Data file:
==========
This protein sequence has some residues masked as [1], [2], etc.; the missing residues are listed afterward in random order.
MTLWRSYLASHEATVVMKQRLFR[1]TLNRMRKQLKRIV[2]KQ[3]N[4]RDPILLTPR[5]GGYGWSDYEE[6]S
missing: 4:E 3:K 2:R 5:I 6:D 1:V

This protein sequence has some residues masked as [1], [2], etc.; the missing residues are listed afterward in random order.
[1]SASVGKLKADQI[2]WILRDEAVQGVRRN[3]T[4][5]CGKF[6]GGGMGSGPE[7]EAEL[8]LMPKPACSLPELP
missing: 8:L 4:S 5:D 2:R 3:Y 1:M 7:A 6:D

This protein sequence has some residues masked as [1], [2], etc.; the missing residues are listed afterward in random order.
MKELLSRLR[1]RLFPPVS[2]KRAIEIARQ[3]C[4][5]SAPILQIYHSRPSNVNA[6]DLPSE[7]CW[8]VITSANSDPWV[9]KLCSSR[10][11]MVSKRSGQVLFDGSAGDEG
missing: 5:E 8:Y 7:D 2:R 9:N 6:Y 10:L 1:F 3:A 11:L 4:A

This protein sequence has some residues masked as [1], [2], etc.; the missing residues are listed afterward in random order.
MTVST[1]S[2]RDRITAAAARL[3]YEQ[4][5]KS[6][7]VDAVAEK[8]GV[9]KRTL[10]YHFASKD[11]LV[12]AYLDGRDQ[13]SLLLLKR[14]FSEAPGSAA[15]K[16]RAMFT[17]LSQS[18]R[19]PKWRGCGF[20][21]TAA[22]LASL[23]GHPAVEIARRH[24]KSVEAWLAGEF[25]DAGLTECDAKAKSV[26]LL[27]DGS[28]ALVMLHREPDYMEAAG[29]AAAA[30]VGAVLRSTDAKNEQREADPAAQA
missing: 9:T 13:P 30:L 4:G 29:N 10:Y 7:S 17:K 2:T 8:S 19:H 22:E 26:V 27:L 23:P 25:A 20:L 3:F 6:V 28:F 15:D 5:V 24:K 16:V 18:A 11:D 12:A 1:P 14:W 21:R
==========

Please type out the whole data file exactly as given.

This protein sequence has some residues masked as [1], [2], etc.; the missing residues are listed afterward in random order.
MTLWRSYLASHEATVVMKQRLFR[1]TLNRMRKQLKRIV[2]KQ[3]N[4]RDPILLTPR[5]GGYGWSDYEE[6]S
missing: 4:E 3:K 2:R 5:I 6:D 1:V

This protein sequence has some residues masked as [1], [2], etc.; the missing residues are listed afterward in random order.
[1]SASVGKLKADQI[2]WILRDEAVQGVRRN[3]T[4][5]CGKF[6]GGGMGSGPE[7]EAEL[8]LMPKPACSLPELP
missing: 8:L 4:S 5:D 2:R 3:Y 1:M 7:A 6:D

This protein sequence has some residues masked as [1], [2], etc.; the missing residues are listed afterward in random order.
MKELLSRLR[1]RLFPPVS[2]KRAIEIARQ[3]C[4][5]SAPILQIYHSRPSNVNA[6]DLPSE[7]CW[8]VITSANSDPWV[9]KLCSSR[10][11]MVSKRSGQVLFDGSAGDEG
missing: 5:E 8:Y 7:D 2:R 9:N 6:Y 10:L 1:F 3:A 11:L 4:A

This protein sequence has some residues masked as [1], [2], etc.; the missing residues are listed afterward in random order.
MTVST[1]S[2]RDRITAAAARL[3]YEQ[4][5]KS[6][7]VDAVAEK[8]GV[9]KRTL[10]YHFASKD[11]LV[12]AYLDGRDQ[13]SLLLLKR[14]FSEAPGSAA[15]K[16]RAMFT[17]LSQS[18]R[19]PKWRGCGF[20][21]TAA[22]LASL[23]GHPAVEIARRH[24]KSVEAWLAGEF[25]DAGLTECDAKAKSV[26]LL[27]DGS[28]ALVMLHREPDYMEAAG[29]AAAA[30]VGAVLRSTDAKNEQREADPAAQA
missing: 9:T 13:P 30:L 4:G 29:N 10:Y 7:S 17:K 2:T 8:S 19:H 22:E 26:V 27:L 23:P 25:A 20:L 3:F 6:V 28:F 15:D 5:V 24:K 16:V 18:A 11:D 12:A 1:P 14:W 21:R